'Strong hand' may be pushing palladium price higher
Wednesday was a generally good day for precious metals with the complex recovering much of the losses suffered since mid-April.
Palladium was once again the best performer on the day, up 1.5% to $816.75. Nymex palladium futures are sporting year-to-date gains of more than 20% and are once again approaching two-year highs hit at the end of April.
The fortunes of palladium and sister metal platinum have diverged dramatically over the past year. A new annual report by the GFMS team at Thomson Reuters on the PGM market argues it is "more a case of when, not if, the palladium price will exceed platinum".
It would be the first time since 2001 that palladium is worth more and its relative strength is even more remarkable given that the gap averaged just over $1,000 an ounce between 2007-2012.
The superior performance for palladium is unsurprising given that 2016 was the fifth year in a row of substantial deficits (1.2m ounces or 37 tonnes) and the automotive markets in China and the US have enjoyed record breaking runs. Palladium mainly finds application in gasoline engines and the sector is responsible for 70% of overall palladium demand.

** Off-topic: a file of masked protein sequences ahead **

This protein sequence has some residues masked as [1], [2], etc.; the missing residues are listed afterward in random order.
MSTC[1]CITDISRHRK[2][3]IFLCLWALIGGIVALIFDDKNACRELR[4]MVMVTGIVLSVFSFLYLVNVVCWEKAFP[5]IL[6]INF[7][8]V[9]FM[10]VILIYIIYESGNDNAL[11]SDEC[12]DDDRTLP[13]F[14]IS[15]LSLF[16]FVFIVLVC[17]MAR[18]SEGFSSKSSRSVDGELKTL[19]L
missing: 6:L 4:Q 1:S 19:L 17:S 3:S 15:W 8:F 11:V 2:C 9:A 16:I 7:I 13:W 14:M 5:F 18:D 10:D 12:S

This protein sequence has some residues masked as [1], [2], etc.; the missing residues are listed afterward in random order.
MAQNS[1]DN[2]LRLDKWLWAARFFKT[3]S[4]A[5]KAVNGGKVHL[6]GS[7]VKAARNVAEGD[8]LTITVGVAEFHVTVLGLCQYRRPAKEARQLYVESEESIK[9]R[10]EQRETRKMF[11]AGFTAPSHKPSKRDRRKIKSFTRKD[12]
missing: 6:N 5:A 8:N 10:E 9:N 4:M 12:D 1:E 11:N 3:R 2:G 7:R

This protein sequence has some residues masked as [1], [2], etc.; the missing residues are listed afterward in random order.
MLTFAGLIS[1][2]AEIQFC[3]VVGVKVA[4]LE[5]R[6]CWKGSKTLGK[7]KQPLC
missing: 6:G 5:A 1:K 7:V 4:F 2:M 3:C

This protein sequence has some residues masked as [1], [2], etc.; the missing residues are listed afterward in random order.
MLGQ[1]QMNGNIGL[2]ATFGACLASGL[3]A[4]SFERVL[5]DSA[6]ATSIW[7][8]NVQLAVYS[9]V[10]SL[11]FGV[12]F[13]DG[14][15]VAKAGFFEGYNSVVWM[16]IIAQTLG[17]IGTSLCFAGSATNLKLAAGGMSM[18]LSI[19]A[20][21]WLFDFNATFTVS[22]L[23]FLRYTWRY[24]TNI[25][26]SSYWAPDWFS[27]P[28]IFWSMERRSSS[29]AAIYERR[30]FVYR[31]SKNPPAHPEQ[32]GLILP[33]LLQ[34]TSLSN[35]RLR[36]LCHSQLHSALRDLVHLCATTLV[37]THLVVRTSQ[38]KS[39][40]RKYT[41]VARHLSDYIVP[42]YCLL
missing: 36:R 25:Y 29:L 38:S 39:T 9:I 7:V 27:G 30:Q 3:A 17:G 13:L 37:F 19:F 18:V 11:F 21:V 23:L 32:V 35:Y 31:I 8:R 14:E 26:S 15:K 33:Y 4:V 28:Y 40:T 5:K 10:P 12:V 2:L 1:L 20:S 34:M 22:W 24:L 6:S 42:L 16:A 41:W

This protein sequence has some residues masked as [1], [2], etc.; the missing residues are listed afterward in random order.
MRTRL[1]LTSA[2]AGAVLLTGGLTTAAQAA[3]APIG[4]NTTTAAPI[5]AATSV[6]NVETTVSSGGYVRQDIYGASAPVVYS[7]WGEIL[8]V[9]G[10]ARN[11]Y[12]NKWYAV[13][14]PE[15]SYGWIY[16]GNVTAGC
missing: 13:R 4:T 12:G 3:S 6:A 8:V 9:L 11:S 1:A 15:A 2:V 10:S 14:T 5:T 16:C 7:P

But a report from Platts News suggests other forces may be at work and that a market participant with a "strong hand" may be putting the "squeeze" on the metal.
Sponge (semi-finished metal) prices have been stable which suggests the unusual tightness is at the refining end of the market. The report quotes a senior banking source as saying lease rates for palladium have quadrupled from 1% to 4%:
"There's certainly a tightness, but I'm not sure if it's fundamentals or a strong hand," he said.
"People have tried this [possible squeeze] before and it can get ugly, real fast. You'd be a brave man to take a position, short or long, at these levels," the source said.
A research note from Commerzbank also cautioned on the outlook with the investment bank saying it "cannot understand why the palladium price should be so strong given that automotive markets in the US and China are faltering and ETF outflows are continuing."
Continue reading at Platts News